How to Keep Your Debt Under Control

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Jeffrey Johnson is a legal writer with a focus on personal injury. He has worked on personal injury and sovereign immunity litigation in addition to experience in family, estate, and criminal law. He earned a J.D. from the University of Baltimore and has worked in legal offices and non-profits in Maryland, Texas, and North Carolina. He has also earned an MFA in screenwriting from Chapman Univer...

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UPDATED: Jul 15, 2021

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The surest way to keep your debt under control is not to spend more than you can afford. But in order to achieve debt control, you need to know how much you have to spend and where your money goes.

In other words, you need a budget, or if you prefer, a spending plan.

Most people don’t like budgets. Budgets are constricting. They take spontaneity out of spending and make you pay attention to where your money goes. But without a budget, or a plan, you don’t know how much you have to spend or where you are spending it, so get started.

Even if you seek help, you have to do the basics:

  1. List your expenses. All of them. Do it daily, as you spend. Be sure to include the daily double lattes, the cleaning, the stamps used to pay bills, the newspaper, the gasoline, the bus fare. Everything. Add up the daily expenses so you know what you spend each week. Add in your mortgage, utility, phone, credit card and loan payments so you know what you spend each month. Precisely, not just an estimate.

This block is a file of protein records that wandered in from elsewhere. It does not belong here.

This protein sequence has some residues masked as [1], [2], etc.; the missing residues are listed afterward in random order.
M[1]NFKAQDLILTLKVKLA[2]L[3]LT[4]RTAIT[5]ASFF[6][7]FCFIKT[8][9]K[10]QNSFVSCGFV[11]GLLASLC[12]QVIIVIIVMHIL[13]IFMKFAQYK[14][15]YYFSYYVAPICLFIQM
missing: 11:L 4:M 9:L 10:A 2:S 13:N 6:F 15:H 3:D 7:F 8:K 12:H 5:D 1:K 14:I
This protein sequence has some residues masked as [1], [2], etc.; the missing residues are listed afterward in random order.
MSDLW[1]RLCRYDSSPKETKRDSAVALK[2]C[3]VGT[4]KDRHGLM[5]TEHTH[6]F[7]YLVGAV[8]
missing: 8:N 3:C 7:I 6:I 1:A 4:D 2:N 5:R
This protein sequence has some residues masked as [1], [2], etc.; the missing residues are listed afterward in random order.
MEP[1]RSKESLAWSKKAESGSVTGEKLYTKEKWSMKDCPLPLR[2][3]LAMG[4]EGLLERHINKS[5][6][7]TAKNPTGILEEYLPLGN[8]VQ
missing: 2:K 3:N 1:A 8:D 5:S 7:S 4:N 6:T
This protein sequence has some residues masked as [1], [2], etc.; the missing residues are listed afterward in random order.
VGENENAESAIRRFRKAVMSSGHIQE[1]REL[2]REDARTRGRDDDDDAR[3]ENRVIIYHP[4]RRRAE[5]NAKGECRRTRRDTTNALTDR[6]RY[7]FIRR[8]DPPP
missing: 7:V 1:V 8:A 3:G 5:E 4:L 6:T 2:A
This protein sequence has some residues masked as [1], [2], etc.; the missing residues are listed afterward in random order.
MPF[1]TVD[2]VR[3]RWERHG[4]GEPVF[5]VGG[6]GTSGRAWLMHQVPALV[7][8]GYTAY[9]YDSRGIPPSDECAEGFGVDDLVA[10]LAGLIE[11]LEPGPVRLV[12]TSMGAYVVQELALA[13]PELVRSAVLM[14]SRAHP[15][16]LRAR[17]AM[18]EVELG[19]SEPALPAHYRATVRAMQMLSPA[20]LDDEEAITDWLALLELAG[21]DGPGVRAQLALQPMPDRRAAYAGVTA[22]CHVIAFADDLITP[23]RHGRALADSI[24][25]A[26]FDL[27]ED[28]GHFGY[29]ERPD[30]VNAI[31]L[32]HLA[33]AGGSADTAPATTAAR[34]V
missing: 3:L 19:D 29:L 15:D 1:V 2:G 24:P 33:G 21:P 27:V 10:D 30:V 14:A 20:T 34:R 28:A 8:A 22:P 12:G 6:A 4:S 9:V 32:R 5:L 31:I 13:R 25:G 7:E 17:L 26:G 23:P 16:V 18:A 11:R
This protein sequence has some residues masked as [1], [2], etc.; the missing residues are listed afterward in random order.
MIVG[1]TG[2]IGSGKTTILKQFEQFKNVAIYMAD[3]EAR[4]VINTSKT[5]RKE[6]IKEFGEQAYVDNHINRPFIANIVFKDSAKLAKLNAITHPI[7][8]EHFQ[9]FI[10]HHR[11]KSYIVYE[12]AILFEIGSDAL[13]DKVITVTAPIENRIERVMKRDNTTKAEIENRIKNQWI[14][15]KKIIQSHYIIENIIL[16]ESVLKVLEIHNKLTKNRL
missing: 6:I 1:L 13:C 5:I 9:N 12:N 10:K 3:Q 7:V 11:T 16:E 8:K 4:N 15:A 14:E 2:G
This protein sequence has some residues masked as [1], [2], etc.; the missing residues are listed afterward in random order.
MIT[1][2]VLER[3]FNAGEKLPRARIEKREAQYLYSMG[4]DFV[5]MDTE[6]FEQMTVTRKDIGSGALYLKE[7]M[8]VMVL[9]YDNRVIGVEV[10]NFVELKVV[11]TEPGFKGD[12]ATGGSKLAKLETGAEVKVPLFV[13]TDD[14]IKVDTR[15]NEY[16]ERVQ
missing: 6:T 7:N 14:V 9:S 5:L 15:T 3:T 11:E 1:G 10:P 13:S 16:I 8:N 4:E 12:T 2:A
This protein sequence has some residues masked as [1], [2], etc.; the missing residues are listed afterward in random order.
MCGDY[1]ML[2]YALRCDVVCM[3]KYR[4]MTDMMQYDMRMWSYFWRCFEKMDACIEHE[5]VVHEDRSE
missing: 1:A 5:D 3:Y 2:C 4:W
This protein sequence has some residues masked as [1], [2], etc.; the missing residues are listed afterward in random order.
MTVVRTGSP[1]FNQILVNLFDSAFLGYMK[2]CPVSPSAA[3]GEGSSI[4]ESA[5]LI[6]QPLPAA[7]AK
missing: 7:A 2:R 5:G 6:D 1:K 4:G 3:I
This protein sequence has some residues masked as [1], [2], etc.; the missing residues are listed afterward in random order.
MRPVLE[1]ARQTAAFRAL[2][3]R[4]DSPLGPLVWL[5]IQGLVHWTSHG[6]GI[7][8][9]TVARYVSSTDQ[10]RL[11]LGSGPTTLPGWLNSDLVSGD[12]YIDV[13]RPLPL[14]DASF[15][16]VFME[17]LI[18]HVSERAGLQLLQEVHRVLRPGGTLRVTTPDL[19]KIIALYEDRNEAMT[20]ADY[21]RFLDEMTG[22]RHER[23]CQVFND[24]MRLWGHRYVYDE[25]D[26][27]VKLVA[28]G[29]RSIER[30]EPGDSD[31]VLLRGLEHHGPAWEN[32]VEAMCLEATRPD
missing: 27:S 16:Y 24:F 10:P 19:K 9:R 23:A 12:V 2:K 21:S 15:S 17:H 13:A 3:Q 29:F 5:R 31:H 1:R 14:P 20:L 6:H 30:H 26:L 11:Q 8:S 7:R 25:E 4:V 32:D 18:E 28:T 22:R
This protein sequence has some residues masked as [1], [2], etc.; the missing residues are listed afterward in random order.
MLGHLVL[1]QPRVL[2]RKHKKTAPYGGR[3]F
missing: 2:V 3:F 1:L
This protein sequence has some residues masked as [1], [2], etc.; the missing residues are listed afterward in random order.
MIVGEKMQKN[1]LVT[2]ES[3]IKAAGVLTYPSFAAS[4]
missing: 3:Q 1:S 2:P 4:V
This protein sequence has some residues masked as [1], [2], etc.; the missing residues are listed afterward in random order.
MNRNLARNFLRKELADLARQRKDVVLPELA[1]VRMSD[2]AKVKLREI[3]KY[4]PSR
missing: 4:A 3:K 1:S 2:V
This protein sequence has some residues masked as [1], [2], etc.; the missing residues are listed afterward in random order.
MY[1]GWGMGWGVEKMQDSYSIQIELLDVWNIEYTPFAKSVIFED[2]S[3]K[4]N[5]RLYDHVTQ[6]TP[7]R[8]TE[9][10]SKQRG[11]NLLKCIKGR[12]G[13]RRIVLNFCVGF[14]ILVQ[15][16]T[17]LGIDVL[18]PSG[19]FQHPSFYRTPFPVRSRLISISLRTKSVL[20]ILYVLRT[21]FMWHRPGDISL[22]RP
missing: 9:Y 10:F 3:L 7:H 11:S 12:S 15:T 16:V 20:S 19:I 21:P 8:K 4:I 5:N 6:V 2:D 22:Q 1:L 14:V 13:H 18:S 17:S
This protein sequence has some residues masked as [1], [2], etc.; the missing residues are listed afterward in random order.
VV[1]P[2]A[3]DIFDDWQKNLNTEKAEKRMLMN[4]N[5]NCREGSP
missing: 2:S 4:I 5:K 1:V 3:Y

2. Analyze what you spent by category: good debt (mortgage and student loans), bad debt (much of your credit card spending falls in that category), and things you can’t avoid (taxes, utilities, food and other cost of living expenses).
  3. Figure out what you owe and what it costs you. This means listing everything from mortgage and car loan to each credit card by balance and interest rate.

That exercise, done honestly—and if you don’t, you re only fooling yourself—should show you where you can begin cutting back on what you spend, freeing up some money to start paying down the debt. Little things add up. The $4 lattes cost $80 or more a month, the daily $5 (if you’re lucky) sandwich another $100.

It should also be a guide for your budget, or, if you prefer, spending plan. If you need help, now is a good time, whether from a financial advisor or consultant (and be sure to check out the credentials and fees ahead of time) or one of the many books available from your local library.

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